Lying thieving bastards

The rest of my trip out to my first stop in Phoenix, Arizona was uneventful.

My cargo this trip was 32,000 pounds of various meat products, with all but 3,600 pounds going to my first stop, a company I will decline to mention by name. I checked in three hours before my appointment time and waited around until I was assigned a door.

The unloading and breakdown of the product took an inordinate amount of time, not unusual at a food warehouse. Eventually, I was given the paperwork and I went back out to my truck. Even though the parking spaces were narrow, I only needed to move forward eight or ten feet to swing my trailer doors since the spaces next to me were empty. I did this, and as I brought around the first door I noticed that the trailer was completely empty. About 3,600 pounds of product (and a different type of product that this first customer didn’t order as well) was gone.

I went back inside to chat up the dock manager and he looked at the paperwork and consulted his computer. They got exactly 586 boxes of product that they ordered, he insisted, no more and no less. By this time the product was long gone from the dock area itself, having been sorted into the various pallets the warehouse required.

Several hours of hilarity ensued, as I called our folks, they called the Cargill folks, no one could get a hold of the dock manager by phone, etc. “They must have left it off of the load in Nebraska,” I was told by the dock people.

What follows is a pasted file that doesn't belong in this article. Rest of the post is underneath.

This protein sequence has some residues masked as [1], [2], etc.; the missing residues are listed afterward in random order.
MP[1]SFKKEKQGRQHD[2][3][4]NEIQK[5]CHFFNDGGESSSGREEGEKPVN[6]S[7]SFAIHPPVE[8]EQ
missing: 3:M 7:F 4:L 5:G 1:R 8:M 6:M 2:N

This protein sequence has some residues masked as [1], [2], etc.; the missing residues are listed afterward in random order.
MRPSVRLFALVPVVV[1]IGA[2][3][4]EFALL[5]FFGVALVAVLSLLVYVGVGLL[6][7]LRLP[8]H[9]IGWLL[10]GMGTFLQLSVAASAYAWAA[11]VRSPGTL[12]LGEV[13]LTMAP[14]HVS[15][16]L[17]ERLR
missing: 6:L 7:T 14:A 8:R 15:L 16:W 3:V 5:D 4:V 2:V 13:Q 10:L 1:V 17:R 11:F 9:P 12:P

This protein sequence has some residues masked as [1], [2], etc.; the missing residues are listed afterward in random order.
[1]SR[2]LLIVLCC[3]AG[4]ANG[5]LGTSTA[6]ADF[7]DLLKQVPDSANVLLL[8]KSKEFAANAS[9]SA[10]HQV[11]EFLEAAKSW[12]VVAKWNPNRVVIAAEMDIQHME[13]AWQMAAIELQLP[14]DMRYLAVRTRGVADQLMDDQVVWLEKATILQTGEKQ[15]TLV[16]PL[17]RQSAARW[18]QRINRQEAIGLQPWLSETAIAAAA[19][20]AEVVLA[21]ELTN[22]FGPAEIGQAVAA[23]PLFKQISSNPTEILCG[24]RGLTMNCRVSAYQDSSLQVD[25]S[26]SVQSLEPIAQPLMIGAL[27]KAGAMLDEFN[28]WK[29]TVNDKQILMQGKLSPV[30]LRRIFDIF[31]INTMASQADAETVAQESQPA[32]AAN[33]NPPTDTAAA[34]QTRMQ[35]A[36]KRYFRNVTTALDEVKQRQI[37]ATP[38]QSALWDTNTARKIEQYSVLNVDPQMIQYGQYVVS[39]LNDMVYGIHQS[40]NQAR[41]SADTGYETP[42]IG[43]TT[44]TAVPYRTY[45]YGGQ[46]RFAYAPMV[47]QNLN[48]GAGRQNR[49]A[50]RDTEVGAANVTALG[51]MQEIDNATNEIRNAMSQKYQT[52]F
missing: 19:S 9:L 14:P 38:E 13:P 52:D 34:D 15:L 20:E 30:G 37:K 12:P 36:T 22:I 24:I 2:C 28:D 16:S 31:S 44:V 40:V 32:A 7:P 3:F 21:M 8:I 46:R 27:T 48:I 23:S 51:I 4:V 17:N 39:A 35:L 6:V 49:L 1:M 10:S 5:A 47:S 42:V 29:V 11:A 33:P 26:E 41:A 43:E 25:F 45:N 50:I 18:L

The only thing is, this particular shipper video tapes every load that leaves their facility so they had proof that what they said was on the truck was on the truck.

By an amazing coincidence, after a long wait one of the lumper types points at two pallets stacked in an out-of-the-way location and asks if those were the ones I was looking for. The labels matched those printed on the bills for my last stop and they quickly hustled the pallets on to the back of my truck.

Lying thieving bastards.

By this time it was mid evening and I still had a long six-hour drive into Los Angeles for an 0500 appointment the following morning. I had to take two power naps along the way to keep me going, but eventually I arrived ahead of schedule. I was feeling good enough I saved $50 by taking the pallets off of the trailer myself instead of leaving it to the lumpers. Thank goodness I didn’t have to restack anything.